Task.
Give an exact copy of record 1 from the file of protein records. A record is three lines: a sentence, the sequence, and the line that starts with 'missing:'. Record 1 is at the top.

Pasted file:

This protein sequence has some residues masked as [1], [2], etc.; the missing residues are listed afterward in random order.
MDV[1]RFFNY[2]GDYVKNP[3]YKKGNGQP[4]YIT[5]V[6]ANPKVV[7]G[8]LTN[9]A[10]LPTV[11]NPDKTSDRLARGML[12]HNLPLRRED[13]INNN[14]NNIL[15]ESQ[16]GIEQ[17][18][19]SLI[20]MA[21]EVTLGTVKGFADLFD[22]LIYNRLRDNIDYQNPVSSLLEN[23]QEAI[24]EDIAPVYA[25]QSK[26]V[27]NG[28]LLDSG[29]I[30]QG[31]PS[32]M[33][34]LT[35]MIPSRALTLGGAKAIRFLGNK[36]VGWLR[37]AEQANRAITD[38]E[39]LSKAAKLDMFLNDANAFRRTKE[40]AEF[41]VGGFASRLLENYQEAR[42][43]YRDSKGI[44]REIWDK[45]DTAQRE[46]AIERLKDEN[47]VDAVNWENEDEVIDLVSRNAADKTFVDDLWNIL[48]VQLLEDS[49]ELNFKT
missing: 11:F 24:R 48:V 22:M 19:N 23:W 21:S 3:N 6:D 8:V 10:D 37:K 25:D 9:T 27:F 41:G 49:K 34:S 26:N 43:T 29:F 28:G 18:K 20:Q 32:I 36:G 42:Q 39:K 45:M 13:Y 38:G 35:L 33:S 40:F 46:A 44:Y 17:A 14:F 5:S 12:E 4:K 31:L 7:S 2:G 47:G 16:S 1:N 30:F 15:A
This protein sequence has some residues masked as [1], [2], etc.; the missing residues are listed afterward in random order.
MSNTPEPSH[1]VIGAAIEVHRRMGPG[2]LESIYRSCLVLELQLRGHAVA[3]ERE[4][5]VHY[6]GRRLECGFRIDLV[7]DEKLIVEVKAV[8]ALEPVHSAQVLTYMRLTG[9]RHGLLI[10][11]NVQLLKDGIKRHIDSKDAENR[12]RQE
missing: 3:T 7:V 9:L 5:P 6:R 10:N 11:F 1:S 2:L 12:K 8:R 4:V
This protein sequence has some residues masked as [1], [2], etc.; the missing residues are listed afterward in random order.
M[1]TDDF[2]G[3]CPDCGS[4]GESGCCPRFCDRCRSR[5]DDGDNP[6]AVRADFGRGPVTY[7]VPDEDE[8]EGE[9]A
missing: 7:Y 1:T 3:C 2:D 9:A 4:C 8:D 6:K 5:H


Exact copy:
This protein sequence has some residues masked as [1], [2], etc.; the missing residues are listed afterward in random order.
MDV[1]RFFNY[2]GDYVKNP[3]YKKGNGQP[4]YIT[5]V[6]ANPKVV[7]G[8]LTN[9]A[10]LPTV[11]NPDKTSDRLARGML[12]HNLPLRRED[13]INNN[14]NNIL[15]ESQ[16]GIEQ[17][18][19]SLI[20]MA[21]EVTLGTVKGFADLFD[22]LIYNRLRDNIDYQNPVSSLLEN[23]QEAI[24]EDIAPVYA[25]QSK[26]V[27]NG[28]LLDSG[29]I[30]QG[31]PS[32]M[33][34]LT[35]MIPSRALTLGGAKAIRFLGNK[36]VGWLR[37]AEQANRAITD[38]E[39]LSKAAKLDMFLNDANAFRRTKE[40]AEF[41]VGGFASRLLENYQEAR[42][43]YRDSKGI[44]REIWDK[45]DTAQRE[46]AIERLKDEN[47]VDAVNWENEDEVIDLVSRNAADKTFVDDLWNIL[48]VQLLEDS[49]ELNFKT
missing: 11:F 24:R 48:V 22:M 19:N 23:W 21:S 3:N 6:D 8:V 10:D 37:K 25:D 9:T 27:F 41:G 49:K 34:S 26:N 43:T 29:F 28:G 18:K 20:Q 32:I 36:G 42:Q 39:K 45:M 13:Y 38:G 35:L 33:S 40:F 46:A 44:Y 17:A 14:F 5:S 12:E 4:K 31:L 7:S 2:G 47:G 16:S 1:N 30:F 15:A